Spay and neuter surgeries can do more than prevent pet pregnancies. At World of Animals Veterinary Hospital in Philadelphia, PA, we also perform them to help reduce and even prevent certain diseases, and make life better for dogs and cats throughout our community. We recommend spays and neuters for our patients based on several key factors: breed, age, and estimated size. Every pet is different, and certain breeds need more time to finish growing before undergoing surgery. Our team will be happy to answer all your questions about spaying and neutering and help you choose the most beneficial time for your pet’s spay/neuter procedure.
The Benefits of Spaying or Neutering Your Pet
There are various health and behavioral benefits for dogs and cats that can be achieved with spay/neuter surgery. These may include:
While it is no guarantee, having your pet spayed or neutered can contribute to them having a healthier and longer life overall. A pet that isn’t “fixed’ can be more at risk for all kinds of health problems, including:
- Breast cancer (females)
- Uterine infections (females)
- Pyometra (females)
- Prostate infection (males)
- Testicular cancer (males)
Female dogs and cats that are not spayed will routinely go into heat. The heat cycle can be uncomfortable for your pet, and unpleasant for you. In-heat females will also attract males that may be nearby. Spaying eliminates the heat cycle and prevents your female dog or cat from engaging in behaviors designed to attract mates and potentially getting pregnant.
Another benefit of spaying and neutering pets is that it can lessen or completely prevent unruly or even destructive behaviors. This is especially important in males dogs and cats, as they can become aggressive and territorial due to their hormones and the proximity of in-heat females. Neutering male dogs and cats can greatly reduce their desire to roam, spray urine, mount other animals, and act aggressively towards other animals or even humans. It can also improve the relationship between your pet and your family, and between your pet and other pets.
Spaying or neutering a single pet might not seem like it would make a difference, but it truly does. Millions of dogs and cats end up in shelters every year due to unchecked breeding, and many more live on the streets. Shelters often become crowded, and many healthy dogs and cats end up having to be euthanized. When pet owners throughout the community have their pets fixed, this can reduce the number of strays in shelters and ensure safe, loving homes for more animals.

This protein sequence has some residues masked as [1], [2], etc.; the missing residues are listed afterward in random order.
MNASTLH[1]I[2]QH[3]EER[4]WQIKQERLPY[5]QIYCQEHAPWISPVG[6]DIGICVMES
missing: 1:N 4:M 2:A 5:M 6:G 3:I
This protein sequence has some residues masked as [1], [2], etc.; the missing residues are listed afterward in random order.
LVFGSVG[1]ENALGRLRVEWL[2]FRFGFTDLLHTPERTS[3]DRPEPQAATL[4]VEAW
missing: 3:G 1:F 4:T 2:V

Spaying and Neutering FAQs
Quite the opposite. It’s wrong to let these animals give birth to unwanted offspring only so they will be euthanized because there aren’t enough responsible homes willing to take them in.
No, a female pet who even goes into heat—let alone has a litter—before being spayed has significantly worse health prospects than one who was neutered as early as possible. That said, animals can still benefit from spaying after this window has passed.
What if I find homes for my pet’s litters? Does this mean I won’t contribute to animal homelessness?
No. The number of homes that want pets is limited, and thus whenever you find a home for your pet’s offspring, you take that home away from an animal already at a shelter.
By the time we neuter animals, testosterone has already created permanent changes in your pet’s brain structure. Your pet’s identity as a male is firmly established. No matter what happens to his sexual organs, your pet can be equally affectionate, engaged, laid-back, or aggressive (except for dog-on-dog aggression, which neutering does lower).
Before we can begin, Pre-Anesthetic blood work is required. This will check the status of the kidneys and liver. Because the kidneys and liver are responsible for filtering the anesthesia out of the bloodstream, a problem with either of these major organs might pose a threat to your pet’s safety during surgery. These problems may be asymptomatic, invisible until revealed by the blood work, and can affect even young pets.
After the blood work confirms that we can safely proceed, your pet will be given an injection for sedation. During this time, an IV catheter will be placed to allow for fast and easy drug administration in the case of an emergency. One of our trained veterinary technicians will perform surgical monitoring. This entails the technician keeping the surgeon informed about important factors; such as the patient’s temperature, blood pressure, respiration, oxygen level, and heart rate.
After the surgery is complete, your pet will be put in a recovery area. The patient will be given pain relief medication and diligently observed until he or she is awake. At World of Animals, we recommend your pet wear an Elizabethan collar (cone) at home to prevent licking at the incision and continuing medication for the pain. In the two weeks following the procedure, your pet will need to be well-rested, and activity that is unnecessary should be limited.